During 2011, 12 operating locations and 27 locations identified for closure experienced a triggering event and were evaluated for recoverability.  Four of the 12 operating locations and all 27 of the locations identified for closure were determined to be impaired.  We recorded impairment losses related to operating locations and locations identified for closure of $309 million during 2011, compared to $36 million during 2010.

We have not made any material changes in the methodology used to estimate the future cash flows of operating locations or locations identified for closure during the past three fiscal years.  If the actual results are not consistent with the assumptions and judgments we have made in determining whether it is more likely than not that a location will be closed significantly before the end of its useful life or in estimating future cash flows and determining asset fair values, our actual impairment losses could vary positively or negatively from our estimated impairment losses.

Eight of the 12 operating locations that experienced a triggering event during 2011 were determined to be recoverable and therefore were not impaired.  For seven of these locations, the expected undiscounted cash flows substantially exceeded the net book value of the location’s assets. A 10% reduction in projected sales used to estimate future cash flows at the latest date that these eight operating locations were evaluated for impairment would have resulted in the impairment of one of these locations and increased recognized impairment losses by approximately $9 million.

We analyzed other assumptions made in estimating the future cash flows of the operating locations evaluated for impairment, but the sensitivity of those assumptions was not significant to the estimates.

All 27 of the locations identified for closure during 2011 were determined to be impaired.  For these locations, a 10% reduction in the estimated selling prices for owned locations, or the present value of estimated cash inflows from sublease activity for leased locations, at the dates that the locations were evaluated for impairment would have increased recognized impairment losses by approximately $7 million.

Store Closing Lease Obligations

Description
When locations under operating leases are closed, we recognize a liability for the fair value of future contractual obligations associated with the leased location.  The fair value of the store closing lease obligation is determined using an expected present value cash flow model incorporating future minimum lease payments, property taxes, utilities, common area maintenance and other ongoing expenses, net of estimated sublease income and other recoverable items, discounted at a credit-adjusted risk free rate.  The expected present value cash flow model uses a probability weighted scenario approach that assigns varying cash flows to certain scenarios based on the expected likelihood of outcomes.  Estimating the fair value involves making assumptions regarding estimated sublease income by obtaining information from property brokers or appraisers in the specific markets being evaluated.  The information includes comparable lease rates of similar assets and assumptions about demand in the market for leasing these assets.  Subsequent changes to the liability, including a change resulting from a revision to either the timing or the amount of estimated cash flows, are recognized in the period of the change.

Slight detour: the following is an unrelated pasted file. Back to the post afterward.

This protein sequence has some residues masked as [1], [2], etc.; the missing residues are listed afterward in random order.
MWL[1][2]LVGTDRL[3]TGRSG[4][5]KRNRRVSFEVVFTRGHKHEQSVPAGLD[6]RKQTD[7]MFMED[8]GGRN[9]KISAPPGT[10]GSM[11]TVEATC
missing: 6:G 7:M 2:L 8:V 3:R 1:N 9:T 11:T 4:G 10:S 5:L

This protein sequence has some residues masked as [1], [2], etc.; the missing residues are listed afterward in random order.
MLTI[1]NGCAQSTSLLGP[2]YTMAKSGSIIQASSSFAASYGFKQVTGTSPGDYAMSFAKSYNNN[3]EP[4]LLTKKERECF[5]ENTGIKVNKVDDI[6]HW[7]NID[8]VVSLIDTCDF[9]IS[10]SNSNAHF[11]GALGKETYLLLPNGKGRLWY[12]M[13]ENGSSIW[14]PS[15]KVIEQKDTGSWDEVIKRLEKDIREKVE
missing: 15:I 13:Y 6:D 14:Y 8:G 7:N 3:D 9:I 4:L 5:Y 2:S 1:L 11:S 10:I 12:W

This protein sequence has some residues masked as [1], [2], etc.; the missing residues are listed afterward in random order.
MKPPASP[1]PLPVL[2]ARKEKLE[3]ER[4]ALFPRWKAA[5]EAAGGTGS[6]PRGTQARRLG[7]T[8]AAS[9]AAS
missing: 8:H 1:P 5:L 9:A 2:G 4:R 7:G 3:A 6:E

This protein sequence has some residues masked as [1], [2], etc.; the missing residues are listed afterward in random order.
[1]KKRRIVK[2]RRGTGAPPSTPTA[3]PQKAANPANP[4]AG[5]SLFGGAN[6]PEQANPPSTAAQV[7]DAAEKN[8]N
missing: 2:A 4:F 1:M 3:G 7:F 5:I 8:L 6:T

Judgments and uncertainties involved in the estimate
Our store closing lease liability calculations require us to apply judgment in estimating expected future cash flows, primarily related to estimated sublease income, and the selection of an appropriate discount rate.

Effect if actual results differ from assumptions
During 2011, 13 stores under operating lease were closed, which includes one store that was relocated.  We recorded $76 million of expense for store closing lease obligations during 2011. These charges included $67 million related to new liabilities recorded during 2011 and $9 million of adjustments related to previously recorded liabilities.

We have not made any material changes in the methodology used to estimate the expected future cash flows of closed locations under operating leases during the past three fiscal years.  If the actual results are not consistent with the assumptions and judgments we have made in estimating expected future cash flows, our store closing lease obligation losses could vary positively or negatively from our estimated losses.   A 10% decrease in the estimated present value of

 
32

 

cash inflows from sublease activity for the 13 stores under operating lease that closed during 2011 would have increased expenses recorded for lease obligations by approximately $11 million.

Self-Insurance

Description